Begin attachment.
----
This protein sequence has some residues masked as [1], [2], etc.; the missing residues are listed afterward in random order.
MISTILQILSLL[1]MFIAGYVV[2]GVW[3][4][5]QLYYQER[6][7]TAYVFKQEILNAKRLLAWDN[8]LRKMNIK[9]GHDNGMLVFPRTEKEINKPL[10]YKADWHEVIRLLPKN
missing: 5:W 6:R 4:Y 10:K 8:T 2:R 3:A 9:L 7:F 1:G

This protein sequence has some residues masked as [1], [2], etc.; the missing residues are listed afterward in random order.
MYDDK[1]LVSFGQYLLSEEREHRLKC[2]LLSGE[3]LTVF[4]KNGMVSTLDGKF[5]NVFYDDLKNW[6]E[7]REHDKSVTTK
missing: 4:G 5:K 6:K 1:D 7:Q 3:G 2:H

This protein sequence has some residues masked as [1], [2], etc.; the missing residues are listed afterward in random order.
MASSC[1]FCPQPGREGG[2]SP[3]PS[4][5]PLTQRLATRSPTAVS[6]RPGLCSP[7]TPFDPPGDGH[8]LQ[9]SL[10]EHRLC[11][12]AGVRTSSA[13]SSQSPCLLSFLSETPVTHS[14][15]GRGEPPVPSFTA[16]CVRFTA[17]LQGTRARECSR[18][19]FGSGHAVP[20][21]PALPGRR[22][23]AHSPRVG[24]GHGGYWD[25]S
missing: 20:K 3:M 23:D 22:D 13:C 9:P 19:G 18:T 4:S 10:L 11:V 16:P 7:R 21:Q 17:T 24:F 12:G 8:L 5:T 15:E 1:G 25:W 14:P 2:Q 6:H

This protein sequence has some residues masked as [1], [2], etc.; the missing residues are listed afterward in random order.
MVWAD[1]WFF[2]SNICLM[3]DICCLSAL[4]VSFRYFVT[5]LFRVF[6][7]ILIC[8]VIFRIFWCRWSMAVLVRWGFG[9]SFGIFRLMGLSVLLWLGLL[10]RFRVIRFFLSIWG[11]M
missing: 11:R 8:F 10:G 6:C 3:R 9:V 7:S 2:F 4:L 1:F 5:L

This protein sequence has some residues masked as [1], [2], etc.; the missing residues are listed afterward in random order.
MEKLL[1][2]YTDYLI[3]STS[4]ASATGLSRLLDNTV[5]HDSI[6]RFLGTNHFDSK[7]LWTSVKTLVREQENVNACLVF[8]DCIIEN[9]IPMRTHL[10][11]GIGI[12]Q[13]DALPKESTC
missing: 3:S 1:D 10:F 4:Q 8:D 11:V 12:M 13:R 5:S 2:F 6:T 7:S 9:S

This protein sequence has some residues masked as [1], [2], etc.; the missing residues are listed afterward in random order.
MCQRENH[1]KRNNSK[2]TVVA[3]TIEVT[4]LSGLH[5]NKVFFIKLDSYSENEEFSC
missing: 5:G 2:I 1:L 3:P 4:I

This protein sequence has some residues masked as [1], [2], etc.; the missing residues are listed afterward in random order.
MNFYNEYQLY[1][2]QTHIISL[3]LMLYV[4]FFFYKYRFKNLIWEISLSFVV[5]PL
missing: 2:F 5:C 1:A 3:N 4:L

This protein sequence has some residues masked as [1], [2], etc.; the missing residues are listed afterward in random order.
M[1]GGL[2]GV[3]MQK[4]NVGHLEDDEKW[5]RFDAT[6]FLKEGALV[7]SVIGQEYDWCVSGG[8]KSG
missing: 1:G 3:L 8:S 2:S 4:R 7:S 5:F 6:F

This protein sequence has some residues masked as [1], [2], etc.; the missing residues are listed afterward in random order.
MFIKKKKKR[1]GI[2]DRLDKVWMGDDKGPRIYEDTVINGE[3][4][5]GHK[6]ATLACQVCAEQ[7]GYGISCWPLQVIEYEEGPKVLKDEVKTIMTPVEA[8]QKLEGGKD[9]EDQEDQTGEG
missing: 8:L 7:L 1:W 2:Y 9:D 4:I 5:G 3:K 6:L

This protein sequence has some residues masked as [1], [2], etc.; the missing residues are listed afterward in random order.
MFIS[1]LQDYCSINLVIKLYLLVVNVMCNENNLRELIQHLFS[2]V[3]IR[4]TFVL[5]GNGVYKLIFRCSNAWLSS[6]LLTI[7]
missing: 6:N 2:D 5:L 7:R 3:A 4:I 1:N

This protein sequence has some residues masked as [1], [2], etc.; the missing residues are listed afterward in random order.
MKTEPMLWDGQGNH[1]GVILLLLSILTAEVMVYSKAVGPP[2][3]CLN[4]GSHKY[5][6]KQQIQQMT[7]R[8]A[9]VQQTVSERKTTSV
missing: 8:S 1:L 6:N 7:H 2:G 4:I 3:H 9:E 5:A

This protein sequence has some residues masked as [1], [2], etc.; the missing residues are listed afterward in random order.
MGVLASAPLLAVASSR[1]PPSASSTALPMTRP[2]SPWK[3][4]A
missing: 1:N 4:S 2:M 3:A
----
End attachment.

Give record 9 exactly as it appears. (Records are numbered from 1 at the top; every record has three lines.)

This protein sequence has some residues masked as [1], [2], etc.; the missing residues are listed afterward in random order.
MFIKKKKKR[1]GI[2]DRLDKVWMGDDKGPRIYEDTVINGE[3][4][5]GHK[6]ATLACQVCAEQ[7]GYGISCWPLQVIEYEEGPKVLKDEVKTIMTPVEA[8]QKLEGGKD[9]EDQEDQTGEG
missing: 8:L 7:L 1:W 2:Y 9:D 4:I 5:G 3:K 6:L